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Laparoscopy is a surgical technique in which a gynecologist makes several small incisions into your abdomen and uses a small, fiber-optic tube or telescope with an attached camera to visualize your abdominal and reproductive organs.

The laparoscopy is an alternative to open surgery, which involves making a single, long incision into the abdomen. Open surgery has a longer recovery time and a greater risk of complications when compared to laparoscopy. A laparoscopy may be done in your gynecologist’s office or in an outpatient hospital setting. Local or regional anesthesia is used, and you will be able to go home on the same day as your procedure.

How a Laparoscopy Gynecological Procedure Works

In a laparoscopy procedure, the gynecologist numbs your abdomen and then provides you with an anesthetic medicine to minimize pain and sedate you. A few small, one-inch long incisions are made into your abdomen. One of the incisions is for the laparoscopy telescope. This device transmits images that can be seen on a monitor in real time. Your gynecologist will use the images to diagnose a medical condition or to guide the movement of surgical instruments.

Laparoscopy can be done to diagnose a medical problem such as endometriosis or to treat a condition of your reproductive organs. If you are having a therapeutic laparoscopy, the other incisions will be used for the insertion of thin, long-handled surgical instruments. The doctor will move the laparoscope as needed so that he or she can see the area that needs treatment. Once your procedure is complete and the instruments are removed, the incisions will be stitched shut.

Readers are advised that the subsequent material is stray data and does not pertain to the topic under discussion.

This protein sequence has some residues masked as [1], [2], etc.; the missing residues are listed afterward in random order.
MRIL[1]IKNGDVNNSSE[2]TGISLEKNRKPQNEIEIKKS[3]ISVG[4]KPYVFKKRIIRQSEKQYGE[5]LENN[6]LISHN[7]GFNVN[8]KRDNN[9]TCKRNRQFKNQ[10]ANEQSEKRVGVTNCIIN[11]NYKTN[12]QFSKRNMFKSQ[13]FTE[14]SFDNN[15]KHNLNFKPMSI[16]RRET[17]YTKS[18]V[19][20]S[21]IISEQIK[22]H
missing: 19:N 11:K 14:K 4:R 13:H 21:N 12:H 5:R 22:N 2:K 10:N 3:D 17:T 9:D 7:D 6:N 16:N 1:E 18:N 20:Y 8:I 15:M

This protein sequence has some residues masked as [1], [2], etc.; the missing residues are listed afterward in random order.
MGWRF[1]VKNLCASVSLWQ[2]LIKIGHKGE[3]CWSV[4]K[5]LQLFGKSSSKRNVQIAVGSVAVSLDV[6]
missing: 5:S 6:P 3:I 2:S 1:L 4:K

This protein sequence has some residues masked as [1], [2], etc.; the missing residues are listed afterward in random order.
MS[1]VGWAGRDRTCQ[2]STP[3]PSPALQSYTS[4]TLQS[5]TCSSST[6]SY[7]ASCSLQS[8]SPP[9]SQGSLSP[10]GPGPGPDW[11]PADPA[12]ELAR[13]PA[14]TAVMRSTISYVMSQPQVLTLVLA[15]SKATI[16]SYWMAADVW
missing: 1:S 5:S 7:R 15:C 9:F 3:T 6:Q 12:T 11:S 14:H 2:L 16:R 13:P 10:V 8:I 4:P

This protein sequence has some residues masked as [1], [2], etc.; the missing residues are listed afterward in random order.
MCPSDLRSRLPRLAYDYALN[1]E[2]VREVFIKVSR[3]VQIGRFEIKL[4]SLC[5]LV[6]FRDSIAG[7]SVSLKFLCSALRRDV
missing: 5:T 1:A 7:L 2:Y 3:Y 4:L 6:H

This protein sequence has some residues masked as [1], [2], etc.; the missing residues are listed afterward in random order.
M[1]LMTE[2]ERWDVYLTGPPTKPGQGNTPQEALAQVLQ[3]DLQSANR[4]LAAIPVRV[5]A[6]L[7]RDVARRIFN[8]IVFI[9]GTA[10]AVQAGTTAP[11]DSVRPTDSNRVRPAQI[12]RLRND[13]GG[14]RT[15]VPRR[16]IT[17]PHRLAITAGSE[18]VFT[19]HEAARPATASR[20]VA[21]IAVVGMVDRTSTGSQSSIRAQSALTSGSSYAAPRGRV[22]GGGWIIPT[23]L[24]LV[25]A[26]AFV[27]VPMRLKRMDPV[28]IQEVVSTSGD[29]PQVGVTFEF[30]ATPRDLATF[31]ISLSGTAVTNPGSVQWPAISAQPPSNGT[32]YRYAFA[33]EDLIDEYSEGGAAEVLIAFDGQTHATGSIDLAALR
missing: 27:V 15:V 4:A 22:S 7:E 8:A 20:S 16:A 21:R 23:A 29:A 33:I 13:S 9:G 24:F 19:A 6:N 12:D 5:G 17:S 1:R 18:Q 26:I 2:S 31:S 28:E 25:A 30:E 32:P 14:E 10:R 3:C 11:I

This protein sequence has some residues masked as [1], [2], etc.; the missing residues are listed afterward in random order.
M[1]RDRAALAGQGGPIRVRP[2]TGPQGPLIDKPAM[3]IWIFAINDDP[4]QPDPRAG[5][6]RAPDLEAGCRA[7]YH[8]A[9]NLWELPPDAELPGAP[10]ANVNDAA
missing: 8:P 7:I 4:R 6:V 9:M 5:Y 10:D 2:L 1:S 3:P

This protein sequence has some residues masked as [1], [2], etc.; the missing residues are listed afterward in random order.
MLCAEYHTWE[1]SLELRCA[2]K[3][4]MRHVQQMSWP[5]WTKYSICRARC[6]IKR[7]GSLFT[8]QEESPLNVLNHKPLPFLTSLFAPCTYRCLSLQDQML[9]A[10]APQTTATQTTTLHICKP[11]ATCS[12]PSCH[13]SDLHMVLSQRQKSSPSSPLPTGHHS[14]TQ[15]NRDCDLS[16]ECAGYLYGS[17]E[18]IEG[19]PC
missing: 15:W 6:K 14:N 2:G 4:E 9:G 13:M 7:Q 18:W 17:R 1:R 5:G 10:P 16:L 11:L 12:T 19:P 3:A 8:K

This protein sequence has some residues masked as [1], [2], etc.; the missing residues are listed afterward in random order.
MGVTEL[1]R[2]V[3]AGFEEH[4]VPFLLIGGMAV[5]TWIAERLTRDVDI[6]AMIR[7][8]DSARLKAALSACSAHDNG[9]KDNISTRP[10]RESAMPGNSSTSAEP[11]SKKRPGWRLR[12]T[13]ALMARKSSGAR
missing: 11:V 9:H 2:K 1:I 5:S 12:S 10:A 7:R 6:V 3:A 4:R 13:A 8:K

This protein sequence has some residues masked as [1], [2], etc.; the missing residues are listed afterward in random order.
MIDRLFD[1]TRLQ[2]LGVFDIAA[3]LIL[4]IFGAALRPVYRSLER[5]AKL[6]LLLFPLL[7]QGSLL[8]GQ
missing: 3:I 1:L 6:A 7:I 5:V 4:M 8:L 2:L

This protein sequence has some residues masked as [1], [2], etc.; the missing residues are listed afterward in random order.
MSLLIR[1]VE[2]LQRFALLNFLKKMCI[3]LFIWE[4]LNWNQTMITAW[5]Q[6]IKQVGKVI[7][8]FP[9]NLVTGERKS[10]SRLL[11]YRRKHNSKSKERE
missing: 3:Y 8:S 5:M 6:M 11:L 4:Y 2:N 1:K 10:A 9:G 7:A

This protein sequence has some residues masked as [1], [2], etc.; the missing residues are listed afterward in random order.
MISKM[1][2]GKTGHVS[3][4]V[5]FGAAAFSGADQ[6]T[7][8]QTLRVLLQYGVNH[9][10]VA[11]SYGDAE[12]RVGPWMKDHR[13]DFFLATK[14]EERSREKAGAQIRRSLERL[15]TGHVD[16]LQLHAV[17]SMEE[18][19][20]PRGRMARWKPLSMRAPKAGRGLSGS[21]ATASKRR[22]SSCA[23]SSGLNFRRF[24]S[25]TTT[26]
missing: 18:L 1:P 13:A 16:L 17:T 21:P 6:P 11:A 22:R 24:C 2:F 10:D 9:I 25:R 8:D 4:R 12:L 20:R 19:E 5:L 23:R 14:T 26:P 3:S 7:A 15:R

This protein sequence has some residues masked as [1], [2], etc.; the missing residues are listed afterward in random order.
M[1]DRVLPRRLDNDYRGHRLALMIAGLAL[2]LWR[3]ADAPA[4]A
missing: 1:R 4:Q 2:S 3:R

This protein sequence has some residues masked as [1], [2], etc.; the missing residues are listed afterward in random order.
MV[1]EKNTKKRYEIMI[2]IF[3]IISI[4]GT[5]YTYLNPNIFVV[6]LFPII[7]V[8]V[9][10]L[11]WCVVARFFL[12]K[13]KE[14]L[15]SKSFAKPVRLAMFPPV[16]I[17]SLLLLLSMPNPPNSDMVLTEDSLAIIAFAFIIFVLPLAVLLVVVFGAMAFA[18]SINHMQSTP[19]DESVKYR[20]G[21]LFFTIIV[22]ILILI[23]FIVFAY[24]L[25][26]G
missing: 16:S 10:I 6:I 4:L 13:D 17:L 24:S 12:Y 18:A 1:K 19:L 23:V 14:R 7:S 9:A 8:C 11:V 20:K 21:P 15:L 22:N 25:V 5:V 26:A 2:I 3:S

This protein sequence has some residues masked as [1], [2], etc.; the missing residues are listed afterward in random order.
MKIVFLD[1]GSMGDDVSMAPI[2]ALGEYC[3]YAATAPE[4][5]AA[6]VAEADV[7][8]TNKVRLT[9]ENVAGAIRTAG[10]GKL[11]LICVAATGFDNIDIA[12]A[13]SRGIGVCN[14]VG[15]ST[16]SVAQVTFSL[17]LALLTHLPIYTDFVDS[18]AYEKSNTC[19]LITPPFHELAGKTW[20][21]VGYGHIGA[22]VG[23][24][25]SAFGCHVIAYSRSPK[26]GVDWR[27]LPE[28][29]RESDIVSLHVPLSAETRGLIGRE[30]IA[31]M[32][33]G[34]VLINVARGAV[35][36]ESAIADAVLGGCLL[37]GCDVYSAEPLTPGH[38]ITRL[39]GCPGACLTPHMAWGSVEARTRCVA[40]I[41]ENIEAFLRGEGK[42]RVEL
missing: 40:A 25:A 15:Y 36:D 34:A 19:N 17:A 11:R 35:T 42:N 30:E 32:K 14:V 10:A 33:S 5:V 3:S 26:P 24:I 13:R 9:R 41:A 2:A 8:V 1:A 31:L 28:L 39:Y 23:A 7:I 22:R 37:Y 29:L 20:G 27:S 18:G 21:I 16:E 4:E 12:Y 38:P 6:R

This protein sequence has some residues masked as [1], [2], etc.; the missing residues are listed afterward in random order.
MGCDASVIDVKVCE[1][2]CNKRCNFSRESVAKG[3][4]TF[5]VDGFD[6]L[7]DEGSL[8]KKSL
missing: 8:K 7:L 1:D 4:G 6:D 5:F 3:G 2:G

Candidates for Laparoscopy

A diagnostic laparoscopy may be performed if you have pain with an undetermined cause. The scope can be used to find problems such as scar tissue, cancer, or a non-cancerous growth. A therapeutic laparoscopy may be used to treat endometriosis or uterine fibroids or to remove a tumor from the uterus, fallopian tube, or ovary. Laparoscopy is also used to remove ovarian cysts.


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    Your gynecologist may perform a tubal ligation through laparoscopy. A hysterectomy can also be performed through laparoscopic surgery. A laparoscopic procedure may also be performed if you have an ectopic pregnancy that is at risk of rupturing or that has already ruptured.

    You are also a candidate for a gynecological laparoscopy if you have unexplained pelvic pain that persists for more than six weeks or that is worsening. The procedure may be performed after non-surgical imaging studies and exams have not found a source for your pain. You could also be a candidate for laparoscopy if you have unexplained infertility or an infection in your pelvis.

    Your gynecologist perform a laparoscopic surgery to treat your excessive menstrual bleeding, painful cramping, or pelvic adhesion, or to drain pelvic fluid. Laparoscopy can also be used to remove pelvic tumors and reproductive cancers. Women with incontinence or a prolapsed uterus are also candidates for a laparoscopic surgery.